There is little that Obama has discussed more frequently than taxes. His great policy obsession has been using the tax code to reduce income inequality to help engineer a society with a broader middle class – to take money from top earners and spend it on projects he believes will push poor people into middle-income stability.
And for the president and his political team, the question of who pays what in taxes has been an animating concern. If there was a centerpiece of Obama’s re-election campaign it was Mitt Romney’s tax returns, used as evidence that Romney was not patriotic or moral because he took advantage of tax shelters to protect his vast fortune.
The tax returns of others were of issue too. Romney’s donors, wealthy conservatives funding political action and others on the right were held up as evidence that Republicans want to rig the system to help rich people abuse the poor. The belief has been that if regular Americans knew about the low rates paid by the super rich, the president could defeat his challenger and achieve the long-frustrated liberal goal of winning a tax-rate increase.
Obama did both of those things, but is now reaping some tragic consequences for his taxation fixation. And Obama, ironically, is now the one who has tax secrets to keep from view.
Preliminary reports from House investigators suggest that the field agents designated to be fall guys and gals for the tax scandal are not buying into the part. They say, according to interviews from Issa’s committee, that the orders to target conservative groups cam from Washington, and that high-level officials asked that case files on conservative groups be passed along for extra scrutiny.
Front-line workers bridled at the idea for fear that they would be left holding the bag. Prescient thinking, it would seem.
The idea that this scandal could be contained in Cincinnati was always a little silly, but the effort to shove this down to the Queen City is about to boomerang on the White House.
Plouffe offers as a defense that no one in Obama’s orbit would be so stupid as to have directed the IRS to harass the president’s enemies. That remains to be seen. Seemingly smart people often do obviously stupid things.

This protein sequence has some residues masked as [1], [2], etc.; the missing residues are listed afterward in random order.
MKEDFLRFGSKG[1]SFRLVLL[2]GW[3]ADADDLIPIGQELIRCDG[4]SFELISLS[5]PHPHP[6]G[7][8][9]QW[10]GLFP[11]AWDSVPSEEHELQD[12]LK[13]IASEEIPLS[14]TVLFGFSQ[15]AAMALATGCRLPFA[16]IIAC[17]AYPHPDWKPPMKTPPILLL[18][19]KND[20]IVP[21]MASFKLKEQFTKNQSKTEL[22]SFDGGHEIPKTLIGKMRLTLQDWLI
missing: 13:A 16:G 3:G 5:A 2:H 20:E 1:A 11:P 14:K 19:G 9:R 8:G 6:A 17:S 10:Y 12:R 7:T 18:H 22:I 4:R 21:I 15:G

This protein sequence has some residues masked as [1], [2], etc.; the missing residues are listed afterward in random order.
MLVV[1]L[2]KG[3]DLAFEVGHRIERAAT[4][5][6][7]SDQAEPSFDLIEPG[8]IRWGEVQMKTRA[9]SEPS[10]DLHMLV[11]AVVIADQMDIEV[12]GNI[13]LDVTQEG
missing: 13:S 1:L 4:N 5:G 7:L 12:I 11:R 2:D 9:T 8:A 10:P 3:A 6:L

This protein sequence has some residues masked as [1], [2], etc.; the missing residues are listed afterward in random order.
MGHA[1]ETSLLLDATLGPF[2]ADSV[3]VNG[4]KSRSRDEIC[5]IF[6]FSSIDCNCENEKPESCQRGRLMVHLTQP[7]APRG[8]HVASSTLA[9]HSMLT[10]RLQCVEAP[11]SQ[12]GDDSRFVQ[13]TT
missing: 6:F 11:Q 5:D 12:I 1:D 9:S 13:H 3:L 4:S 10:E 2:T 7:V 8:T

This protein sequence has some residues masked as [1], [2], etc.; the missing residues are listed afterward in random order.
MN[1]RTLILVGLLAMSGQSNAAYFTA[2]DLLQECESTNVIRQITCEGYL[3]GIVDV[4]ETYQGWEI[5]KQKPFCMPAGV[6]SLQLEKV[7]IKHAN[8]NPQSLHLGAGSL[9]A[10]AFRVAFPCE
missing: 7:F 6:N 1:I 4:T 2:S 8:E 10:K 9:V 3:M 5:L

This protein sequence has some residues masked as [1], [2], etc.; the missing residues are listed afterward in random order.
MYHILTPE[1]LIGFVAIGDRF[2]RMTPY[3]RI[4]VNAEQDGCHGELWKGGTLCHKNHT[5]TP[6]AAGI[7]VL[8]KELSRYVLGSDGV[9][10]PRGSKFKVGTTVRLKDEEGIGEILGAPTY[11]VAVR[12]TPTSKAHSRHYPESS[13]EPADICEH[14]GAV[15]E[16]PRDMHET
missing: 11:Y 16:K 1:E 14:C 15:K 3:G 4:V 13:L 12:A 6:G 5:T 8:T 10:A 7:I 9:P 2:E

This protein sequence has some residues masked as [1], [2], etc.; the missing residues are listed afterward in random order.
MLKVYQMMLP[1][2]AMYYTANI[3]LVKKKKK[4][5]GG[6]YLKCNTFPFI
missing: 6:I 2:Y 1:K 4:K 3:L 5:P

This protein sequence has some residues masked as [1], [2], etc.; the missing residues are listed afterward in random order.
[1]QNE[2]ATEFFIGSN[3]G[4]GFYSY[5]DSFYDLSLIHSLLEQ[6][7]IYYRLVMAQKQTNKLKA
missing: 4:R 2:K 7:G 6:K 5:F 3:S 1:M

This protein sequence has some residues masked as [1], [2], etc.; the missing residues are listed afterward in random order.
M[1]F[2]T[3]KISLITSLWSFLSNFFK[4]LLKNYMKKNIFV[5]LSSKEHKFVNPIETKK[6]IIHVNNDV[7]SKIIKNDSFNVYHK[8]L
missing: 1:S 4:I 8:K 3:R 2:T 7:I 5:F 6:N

But what about tacitly encouraging the harassment? What about getting wind of it but not stopping it? What about finding a helpful, ideologically aligned IRS official to slip you some sensitive tax information to use against a political enemy? Was no one on team Obama so stupid as to have done any of those things?
Team Obama is making a big bet that either none of those things happened, or if they did the wrongdoing can be kept secret until it would be less politically damaging.
As the folks in Cincinnati start to shove the blame back up the organizational chart, the fears will grow. And so will, as Plouffe’s outburst revealed, the anger.
Chris Stirewalt is digital politics editor for Fox News, and his POWER PLAY column appears Monday-Friday on FoxNews.com. Catch Chris Live online daily at 11:30amET at http:live.foxnews.com.
Chris Stirewalt joined Fox News Channel (FNC) in July of 2010 and serves as digital politics editor based in Washington, D.C. Additionally, he authors the daily "Fox News First” political news note and hosts “Power Play,” a feature video series, on FoxNews.com. Stirewalt makes frequent appearances on the network, including "The Kelly File," "Special Report with Bret Baier," and "Fox News Sunday with Chris Wallace.” He also provides expert political analysis for Fox News coverage of state, congressional and presidential elections.